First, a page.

In order to be built and operate as planned, the project needs relief from several zoning provisions. Attorney Beauvais said the underlying zoning would need to be changed from its current C2 to C4 – still commercial, but allowing higher density uses. The parcels currently have no on-site parking, and while the developers are working on leasing or purchasing nearby lots, parking requirement relief is also needed. The developers also want a curb-cut on Broad Street, allowing cars to enter a covered structure for valet and guest drop-off. What the commission would actually be voting on is whether or not to support legislation introduced by City Council President Darrell Clarke that would grant that relief. Beauvais said Clarke has introduced one version, but “we are working on an amendment to address the new zoning code.” Beauvais showed letters of support from the Avenue of the Arts and Temple.
Commissioner Brian Abernathy asked why the developers were seeking relief via city council ordinance rather than going through the Zoning Board of Adjustment. Beauvais said that no one was trying to circumvent the community participation that comes along with the ZBA approach. But potential lenders would be more comfortable with legislation. (ZBA decisions can be appealed in the courts).
“Have there been community meetings with residents?” Commissioner Nilda Ruiz asked. They are in the works, the team said.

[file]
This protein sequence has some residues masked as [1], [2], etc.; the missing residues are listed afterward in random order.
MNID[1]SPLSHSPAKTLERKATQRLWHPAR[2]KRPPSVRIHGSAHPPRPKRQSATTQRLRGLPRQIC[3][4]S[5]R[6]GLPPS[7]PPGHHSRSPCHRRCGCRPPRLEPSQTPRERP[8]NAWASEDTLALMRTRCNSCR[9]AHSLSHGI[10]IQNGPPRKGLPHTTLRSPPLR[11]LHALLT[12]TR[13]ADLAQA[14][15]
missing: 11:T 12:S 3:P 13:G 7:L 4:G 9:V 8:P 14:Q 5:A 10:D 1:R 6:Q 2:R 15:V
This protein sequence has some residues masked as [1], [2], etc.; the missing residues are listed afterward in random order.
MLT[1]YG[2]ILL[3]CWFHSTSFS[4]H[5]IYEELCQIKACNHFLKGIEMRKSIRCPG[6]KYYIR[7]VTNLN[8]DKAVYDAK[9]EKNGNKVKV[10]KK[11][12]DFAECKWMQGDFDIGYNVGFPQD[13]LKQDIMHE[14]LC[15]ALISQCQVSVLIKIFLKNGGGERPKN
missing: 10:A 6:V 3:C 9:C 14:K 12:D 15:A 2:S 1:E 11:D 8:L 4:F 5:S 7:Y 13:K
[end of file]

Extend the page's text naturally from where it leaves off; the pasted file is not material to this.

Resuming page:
Abernathy was puzzled by the parking plan. Current requirements call for one parking space for every two hotel rooms, but most hotels opt to provide more, not less, he said.
The team said that the hotel is located near public transportation, and listed several nearby lots that they are working to purchase, lease, or reach parking agreements with.
Commissioner Nancy Rogo-Trainer had concerns about the materials that would be used to build the new building addition, where the bulk of the hotel rooms would be. She wished the Philadelphia Historical Commission had oversight. They do not, because the building is not on the local historic register.
Those working on the hotel said they have reached out to the commission for input, however, and they have been working closely with the Pennsylvania Historical and Museum Commission, the state agency helping them in their efforts to be listed on the national historic register.
Original plans called for the new building to stretch entirely to Broad Street, but the PHMC said that would detract from the historic facades of the original mansions. There is now a setback. Architect David Schmauk pointed out a slated atrium wall between the old and new buildings. Yes, it would bring light into the hotel, he said, but it would also serve as a visual separation between the old and new buildings, and allow the preservation of the mansard roof.
The new building would not copy the exact brick and stone materials used in the mansions, Schmauk said. Instead, “modern” materials – cast stone – would nod to the colors and style on the lower level. Higher up – and in an L-shape to the side and back of the existing structure – stucco would be used.
Rogo-Trainer wasn’t fond of that – especially not facing Broad Street. “It’s really an important place,” she said. “I would encourage use of modern, but quality materials, at least on Broad Street, so it doesn’t look like a hotel from the suburbs.”
After the meeting, Smallwood-Lewis said in addition to bringing the former boxing venue/mansions back to some of their original splendor, the project would highlight the important impact the site had on African-American history and culture in Philadelphia in other ways. This might include historic photographs and murals on what was shown to be a blank wall on one side of the building. The existing mural will remain, she said.